When to Use Twist Drill Bits?
Twist drill bits are one of the most widely used types of drill bits and are often used for general-purpose, non-specialist drilling applications.
Although there are several different subtypes of twist drill bits, the basic design of all twist drill bits is similar. The main feature that defines a twist drill is its shape - twist drill bits are instantly recognizable by their familiar spiral or spiral-fluted profile.
Again, while there are many different types of twist drills intended for use in a variety of different materials and specific applications, all drills of this type share a number of key features. In addition to a spiral groove running around a cylindrical shaft, twist drills also have some form of cutting tip at one end and a shank (for inserting a drill chuck) at the other.
History of twist drill bits
The original concept of the Morse was to improve the ease and accuracy of drilling by producing a drill that started at a sharp point, with a slot along either side of the shaft to help push the cutting material (swarf) out and away from the hole as it progresses, the hole.
To this end, Morse patented an early manufacturing process in which he would cut two grooves on opposite sides of a cylindrical metal bar and then twist the bar under high torque to produce the now familiar spiral or spiral double groove. Although the actual production mechanism has been extensively mechanised and streamlined, Morse's original twisting method of creating spiral flutes is where the name of this drill comes from.
When to use twist drill bits?
You can pretty much default to using a twist drill bit unless there’s a good reason not to. For example, a twist bit is ideal for pre-drilling for screws, drilling a hole partway through your material, drilling at an angle, making an existing hole bigger, and drilling holes in wood, plastic, and metal.
When not to use twist drill bits?
You shouldn’t use a regular twist drill bit when drilling through unique material like concrete, tile, or glass. Twist drill bits only go up to about ½” in diameter, so when you need a hole bigger than that you’ll need to opt for a different kind of drill bit. When you need a clean entry and you just can’t get it from a twist bit, a spade bit could do the trick. And lastly, you shouldn't use a twist drill bit when pre-drilling just isn’t necessary. You’ll need to evaluate that on a case-by-case basis, but in general when you’re not driving screws close to the edge, or you’re building something that doesn’t need a particularly neat finish, you can think about dropping this step and saving yourself the hassle.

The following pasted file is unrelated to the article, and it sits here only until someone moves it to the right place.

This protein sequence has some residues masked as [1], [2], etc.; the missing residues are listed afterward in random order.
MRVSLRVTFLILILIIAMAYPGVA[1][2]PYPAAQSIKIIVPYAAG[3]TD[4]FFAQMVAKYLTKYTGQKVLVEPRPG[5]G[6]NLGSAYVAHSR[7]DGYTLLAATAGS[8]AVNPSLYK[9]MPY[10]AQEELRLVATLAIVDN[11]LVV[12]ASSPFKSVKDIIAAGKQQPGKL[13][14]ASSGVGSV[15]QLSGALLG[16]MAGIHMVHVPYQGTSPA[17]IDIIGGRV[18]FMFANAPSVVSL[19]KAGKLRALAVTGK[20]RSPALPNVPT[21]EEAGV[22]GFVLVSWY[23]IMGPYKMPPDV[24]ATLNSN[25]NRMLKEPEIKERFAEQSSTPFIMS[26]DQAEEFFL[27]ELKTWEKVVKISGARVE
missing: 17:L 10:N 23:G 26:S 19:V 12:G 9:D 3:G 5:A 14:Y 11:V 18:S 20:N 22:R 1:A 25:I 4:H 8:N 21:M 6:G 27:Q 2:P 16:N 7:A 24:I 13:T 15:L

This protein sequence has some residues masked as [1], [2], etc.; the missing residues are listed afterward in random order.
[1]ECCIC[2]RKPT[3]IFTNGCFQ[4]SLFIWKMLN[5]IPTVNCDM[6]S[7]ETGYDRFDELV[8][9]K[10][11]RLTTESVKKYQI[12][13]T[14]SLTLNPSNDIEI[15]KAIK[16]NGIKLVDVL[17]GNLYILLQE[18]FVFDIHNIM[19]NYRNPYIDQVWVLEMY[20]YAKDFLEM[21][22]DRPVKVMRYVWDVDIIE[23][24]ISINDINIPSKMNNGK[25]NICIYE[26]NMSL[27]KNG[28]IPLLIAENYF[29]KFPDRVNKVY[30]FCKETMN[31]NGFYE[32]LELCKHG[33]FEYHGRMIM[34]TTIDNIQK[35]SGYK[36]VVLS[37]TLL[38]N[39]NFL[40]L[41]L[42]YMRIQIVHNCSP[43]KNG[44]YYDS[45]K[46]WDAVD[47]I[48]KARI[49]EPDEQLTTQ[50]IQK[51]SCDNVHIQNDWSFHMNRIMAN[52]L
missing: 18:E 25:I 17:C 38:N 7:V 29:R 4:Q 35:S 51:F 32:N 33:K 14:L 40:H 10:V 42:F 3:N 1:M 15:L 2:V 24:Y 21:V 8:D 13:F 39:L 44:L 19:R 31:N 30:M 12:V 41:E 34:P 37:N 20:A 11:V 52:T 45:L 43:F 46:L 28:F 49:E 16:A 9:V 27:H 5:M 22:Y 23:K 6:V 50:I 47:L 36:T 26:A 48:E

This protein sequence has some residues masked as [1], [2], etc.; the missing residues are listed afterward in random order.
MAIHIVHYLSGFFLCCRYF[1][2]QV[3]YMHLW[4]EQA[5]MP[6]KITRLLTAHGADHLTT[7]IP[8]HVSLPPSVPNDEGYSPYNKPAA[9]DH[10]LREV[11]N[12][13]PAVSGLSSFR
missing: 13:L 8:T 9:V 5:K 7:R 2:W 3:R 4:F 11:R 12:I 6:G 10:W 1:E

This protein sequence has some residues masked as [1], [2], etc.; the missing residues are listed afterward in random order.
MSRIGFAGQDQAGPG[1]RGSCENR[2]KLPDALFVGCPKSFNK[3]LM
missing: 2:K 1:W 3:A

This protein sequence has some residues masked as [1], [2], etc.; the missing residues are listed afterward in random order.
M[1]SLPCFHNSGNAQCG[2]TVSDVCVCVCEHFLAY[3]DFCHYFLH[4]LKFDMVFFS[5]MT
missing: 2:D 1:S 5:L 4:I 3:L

Twist Drill Bit Sizes
When purchasing twist drill bits, the size of the twist drill bit as stated in the manufacturer's specifications always refers to the length and diameter of the bit body.
For most applications, the largest size twist drill bit you are likely to find in most drill sets is likely to be around 25mm to 30mm. However, unless you are doing particularly heavy work, it is often much more common to use a range of smaller and shorter twist bits in many typical applications.
It is also worth noting that drill sizes can be expressed in either imperial or metric measurements and most twist drill sets contain a good range of sizes to cope with most everyday tasks. Smaller twist drill bits are most commonly used for precision drilling jobs or for installing smaller, more complex fixtures, fasteners and hardware.
You should also be aware of the twist drill shank size required for the drill you will be using on the job. Generally, most cordless drills have a 10 mm upper chuck size, but larger, more powerful drills can often accommodate larger shank sizes to allow the use of larger, longer drills. Therefore, if deep or wide holes need to be drilled, it is advisable to choose a drill with a larger collet to accommodate a twist drill with a thicker shank.
Alternatively, investing in a twist drill set will provide you with a range of different drill sizes, ideal for performing multiple tasks in a variety of applications.